Double Take: Fairy Tale Tower?

While browsing through our millions of images in the Prints and Photographs Division, I often do a double take. I stop, look again, and start asking questions. In this new occasional blog series, Double Take, we will take a first and then a second look at those images together. Some images that we’ll feature will simply be visual puns, illusions or oddities, while others will prompt further inquiry. Take the photo below, which recently stopped me in my tracks:

Earl's Court, Narragansett, R.I. Photo published by Detroit Publishing Company, between 1880 and 1899. //hdl.loc.gov/loc.pnp/det.4a07147

Earl’s Court, Narragansett, R.I. Photo published by Detroit Publishing Company, between 1880 and 1899. //hdl.loc.gov/loc.pnp/det.4a07147

My immediate reaction is one of curiosity, and many questions: What fairy tale world have I stumbled across? Why does this look like Rapunzel’s tower, with a single window for her to let down her hair? Why is there a dragon on the front? What is this building and what purpose does it serve? And most importantly: How do I find the answers to my questions?

A starting point to learn more about an image is simply to look closely, to zoom in on details and to look for any accompanying information. A closer look at the tower reveals it is covered in wooden shingles rather than the expected stone. The houses arrayed on the horizon have tower-like structures, roof lines and other details which suggest Shingle style, an American house style popular in the late 1800s, especially in New England. There is a man with a horse-drawn cart at the base of the tower – another clue about the time period? A look at the information accompanying the photo offers this caption: Earl’s Court, Narragansett, R.I. and the date range of “between 1880 and 1899.” These details support my suppositions about possible time period and place.

Perhaps other images of the same structure will offer more hints? A search in the Prints & Photographs Online Catalog comes up empty, though I do find other photos of Narragansett, Rhode Island from the same collection: the Detroit Publishing Company Collection. Within our Souvenir Viewbooks holdings, filed in the Prints and Photographs Reading Room, I find the draft version of a souvenir booklet (note the pencilled changes, probably by the editor of the booklet) for Narragansett Pier, R. I. with a different view of the tower, seen below.

Earl's Court, Earl's Tower, Kentara Green. Photogravure from Narragansett Pier, R.I., copyrighted by A. Wittemann, 1898.

Earl’s Court, Earl’s Tower, Kentara Green. Photogravure from souvenir viewbook Narragansett Pier, R.I., copyrighted by A. Wittemann, 1898.

Detail of Earl's Tower from Earl's Court, Earl's Tower, Kentara Green. Photogravure from souvenir viewbook Narragansett Pier, R.I., copyrighted by A. Wittemann, 1898.

Detail of Earl’s Tower from Earl’s Court, Earl’s Tower, Kentara Green. Photogravure from souvenir viewbook Narragansett Pier, R.I., copyrighted by A. Wittemann, 1898.

This image is not yet digitized, a reminder that offline resources are often key in research. The alternate view offers a new detail (right): metal steps wrapping around the outside of the tower, which evoke a different, more familiar kind of tower altogether.

Could this be a water tower?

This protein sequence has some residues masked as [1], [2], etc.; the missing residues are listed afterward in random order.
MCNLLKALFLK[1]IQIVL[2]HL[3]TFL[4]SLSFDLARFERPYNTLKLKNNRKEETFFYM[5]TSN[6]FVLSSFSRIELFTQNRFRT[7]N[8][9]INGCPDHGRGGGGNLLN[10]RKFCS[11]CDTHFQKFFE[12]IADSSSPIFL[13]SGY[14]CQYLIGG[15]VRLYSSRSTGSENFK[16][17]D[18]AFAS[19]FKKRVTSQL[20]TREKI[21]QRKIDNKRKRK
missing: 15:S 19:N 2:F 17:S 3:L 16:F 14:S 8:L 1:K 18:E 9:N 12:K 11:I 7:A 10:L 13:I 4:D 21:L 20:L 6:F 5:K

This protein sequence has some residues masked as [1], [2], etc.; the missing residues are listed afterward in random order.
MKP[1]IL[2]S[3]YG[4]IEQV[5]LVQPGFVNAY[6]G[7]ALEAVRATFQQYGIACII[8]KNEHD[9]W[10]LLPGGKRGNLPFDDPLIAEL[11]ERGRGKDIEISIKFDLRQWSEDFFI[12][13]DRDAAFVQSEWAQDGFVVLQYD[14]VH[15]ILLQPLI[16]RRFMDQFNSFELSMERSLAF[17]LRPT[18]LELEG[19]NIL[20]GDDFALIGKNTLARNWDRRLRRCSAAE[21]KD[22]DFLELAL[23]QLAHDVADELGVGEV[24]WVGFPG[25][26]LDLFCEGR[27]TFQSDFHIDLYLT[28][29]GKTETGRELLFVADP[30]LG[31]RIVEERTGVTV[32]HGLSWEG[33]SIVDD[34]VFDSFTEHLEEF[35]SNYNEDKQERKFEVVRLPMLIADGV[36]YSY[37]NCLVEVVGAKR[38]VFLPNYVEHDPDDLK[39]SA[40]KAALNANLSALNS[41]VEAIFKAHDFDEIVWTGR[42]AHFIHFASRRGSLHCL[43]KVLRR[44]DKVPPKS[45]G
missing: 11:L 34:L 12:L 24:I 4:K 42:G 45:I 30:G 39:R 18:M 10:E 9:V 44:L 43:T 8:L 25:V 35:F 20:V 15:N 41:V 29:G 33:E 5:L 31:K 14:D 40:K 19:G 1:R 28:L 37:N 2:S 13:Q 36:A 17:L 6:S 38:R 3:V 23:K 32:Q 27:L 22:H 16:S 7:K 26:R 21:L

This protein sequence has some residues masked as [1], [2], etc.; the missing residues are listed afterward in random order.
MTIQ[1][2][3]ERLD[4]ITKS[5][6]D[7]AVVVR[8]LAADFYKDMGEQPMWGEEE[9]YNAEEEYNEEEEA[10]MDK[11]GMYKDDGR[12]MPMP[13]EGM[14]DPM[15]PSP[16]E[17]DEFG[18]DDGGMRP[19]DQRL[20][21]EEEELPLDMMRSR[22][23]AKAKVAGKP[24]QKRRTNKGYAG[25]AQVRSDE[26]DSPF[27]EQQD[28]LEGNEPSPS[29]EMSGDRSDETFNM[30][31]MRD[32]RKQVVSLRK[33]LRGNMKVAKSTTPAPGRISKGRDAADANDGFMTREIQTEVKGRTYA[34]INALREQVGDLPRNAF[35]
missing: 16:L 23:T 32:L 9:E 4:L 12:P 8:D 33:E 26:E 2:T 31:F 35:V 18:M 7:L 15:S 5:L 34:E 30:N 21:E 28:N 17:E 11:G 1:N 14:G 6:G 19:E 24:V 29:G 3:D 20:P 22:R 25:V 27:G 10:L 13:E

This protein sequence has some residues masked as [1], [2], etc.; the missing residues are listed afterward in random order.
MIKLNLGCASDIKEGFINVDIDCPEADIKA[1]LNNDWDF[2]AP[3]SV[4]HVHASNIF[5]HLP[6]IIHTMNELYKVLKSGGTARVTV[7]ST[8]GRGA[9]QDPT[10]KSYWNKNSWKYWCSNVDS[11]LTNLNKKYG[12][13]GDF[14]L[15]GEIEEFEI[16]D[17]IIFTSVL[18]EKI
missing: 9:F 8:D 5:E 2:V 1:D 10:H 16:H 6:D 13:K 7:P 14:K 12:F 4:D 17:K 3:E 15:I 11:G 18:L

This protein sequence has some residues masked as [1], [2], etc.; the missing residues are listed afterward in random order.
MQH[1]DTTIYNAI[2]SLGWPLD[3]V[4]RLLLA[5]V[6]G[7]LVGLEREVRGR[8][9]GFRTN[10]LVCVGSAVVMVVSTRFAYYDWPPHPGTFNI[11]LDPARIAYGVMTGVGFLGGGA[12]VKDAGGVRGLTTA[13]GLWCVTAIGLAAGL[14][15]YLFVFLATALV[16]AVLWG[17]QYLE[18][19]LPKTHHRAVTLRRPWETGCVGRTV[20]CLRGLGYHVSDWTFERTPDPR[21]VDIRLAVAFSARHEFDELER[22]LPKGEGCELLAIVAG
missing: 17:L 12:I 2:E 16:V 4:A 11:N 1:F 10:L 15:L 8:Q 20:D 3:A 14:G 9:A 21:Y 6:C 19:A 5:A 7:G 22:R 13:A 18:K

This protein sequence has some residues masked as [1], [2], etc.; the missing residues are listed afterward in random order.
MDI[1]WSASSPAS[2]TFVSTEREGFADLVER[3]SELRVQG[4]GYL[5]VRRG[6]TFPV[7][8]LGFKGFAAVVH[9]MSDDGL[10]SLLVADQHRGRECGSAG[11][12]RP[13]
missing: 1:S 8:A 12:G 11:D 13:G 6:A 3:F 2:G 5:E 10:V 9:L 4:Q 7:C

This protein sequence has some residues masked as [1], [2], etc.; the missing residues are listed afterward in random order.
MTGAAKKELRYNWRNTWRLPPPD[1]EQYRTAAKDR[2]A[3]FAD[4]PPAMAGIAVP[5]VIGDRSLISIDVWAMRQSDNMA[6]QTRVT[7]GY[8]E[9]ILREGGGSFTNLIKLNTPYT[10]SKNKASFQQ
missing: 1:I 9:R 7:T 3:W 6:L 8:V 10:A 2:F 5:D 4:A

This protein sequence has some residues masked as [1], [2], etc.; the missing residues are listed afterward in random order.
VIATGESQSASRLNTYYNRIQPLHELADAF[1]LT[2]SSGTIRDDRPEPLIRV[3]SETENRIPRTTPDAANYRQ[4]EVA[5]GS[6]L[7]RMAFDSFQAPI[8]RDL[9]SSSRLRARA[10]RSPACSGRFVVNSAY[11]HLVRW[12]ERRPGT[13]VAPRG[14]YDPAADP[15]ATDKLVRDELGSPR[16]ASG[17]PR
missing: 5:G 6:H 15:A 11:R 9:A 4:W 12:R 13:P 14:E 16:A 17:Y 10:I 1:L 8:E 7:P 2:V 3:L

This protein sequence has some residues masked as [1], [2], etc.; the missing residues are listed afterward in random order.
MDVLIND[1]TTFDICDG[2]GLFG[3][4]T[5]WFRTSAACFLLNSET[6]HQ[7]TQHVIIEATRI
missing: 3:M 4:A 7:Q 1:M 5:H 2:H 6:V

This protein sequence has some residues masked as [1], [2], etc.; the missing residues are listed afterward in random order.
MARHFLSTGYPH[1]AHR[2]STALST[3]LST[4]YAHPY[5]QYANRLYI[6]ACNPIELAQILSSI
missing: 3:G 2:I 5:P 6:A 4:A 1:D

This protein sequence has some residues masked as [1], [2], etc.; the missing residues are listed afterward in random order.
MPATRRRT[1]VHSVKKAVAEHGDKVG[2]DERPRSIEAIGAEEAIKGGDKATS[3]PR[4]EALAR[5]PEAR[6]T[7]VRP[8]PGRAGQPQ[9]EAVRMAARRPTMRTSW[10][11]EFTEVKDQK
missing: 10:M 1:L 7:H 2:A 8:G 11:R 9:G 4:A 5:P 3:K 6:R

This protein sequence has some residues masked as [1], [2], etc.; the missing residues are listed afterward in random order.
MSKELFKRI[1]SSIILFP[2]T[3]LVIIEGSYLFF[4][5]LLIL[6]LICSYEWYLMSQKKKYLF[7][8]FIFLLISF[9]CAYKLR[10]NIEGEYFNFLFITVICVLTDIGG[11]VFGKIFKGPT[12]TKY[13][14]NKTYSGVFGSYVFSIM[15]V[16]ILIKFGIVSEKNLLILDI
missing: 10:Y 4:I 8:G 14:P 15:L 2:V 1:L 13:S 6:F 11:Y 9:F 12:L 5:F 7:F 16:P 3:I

Online searches and a book on the history of the town of Narragansett¹ reveal that this novel structure was indeed a water tower. Underneath the ivy is a stone tower, which is all that remains today, since the upper wooden portion was destroyed in the 1938 hurricane that hit New England. What I took for a dragon is usually referred to as a griffin, made of bronze, and unfortunately, lost to history.

The name of the development turns out to be a play on words. Earl’s Court evokes the home of a British lord or earl, but the Earl in this case was a New York lawyer named James Earl. Earl had the tower and a surrounding group of cottages built in the late 1880s, during Narragansett’s boom as a summer resort town.

Learn More:

¹Latimer, Sallie W. Narragansett-by-the-Sea. Dover, New Hampshire: Arcadia Publishing, 1997.

3 Comments

  1. Jennifer Creevy
    September 30, 2016 at 9:35 am

    This was fantastic! I would love to come upon Rapunzel’s tower in the middle of town. I look forward to other blog posts in this series!

  2. michael harris
    September 30, 2016 at 3:19 pm

    Just wonderful. I have been working on my family history from the begin of Harris(Harrys) from France being driven out by Romans around 400 BC and settling in England and being Land Barons, Lords, and Knights there prior to coming to the “New World” in 1400’s
    And still a plantation house standing on land aquired from the second Earl of Granville. Love history from
    throughout my entire life. Having lived in a home with spring water and a well!

  3. Wayne Roberson
    October 26, 2016 at 3:29 pm

    Very good followup investigation that produced important details valuable to archeology, historical restoration, and potential exhibition.

Add a Comment

This blog is governed by the general rules of respectful civil discourse. You are fully responsible for everything that you post. The content of all comments is released into the public domain unless clearly stated otherwise. The Library of Congress does not control the content posted. Nevertheless, the Library of Congress may monitor any user-generated content as it chooses and reserves the right to remove content for any reason whatever, without consent. Gratuitous links to sites are viewed as spam and may result in removed comments. We further reserve the right, in our sole discretion, to remove a user's privilege to post content on the Library site. Read our Comment and Posting Policy.

Required fields are indicated with an * asterisk.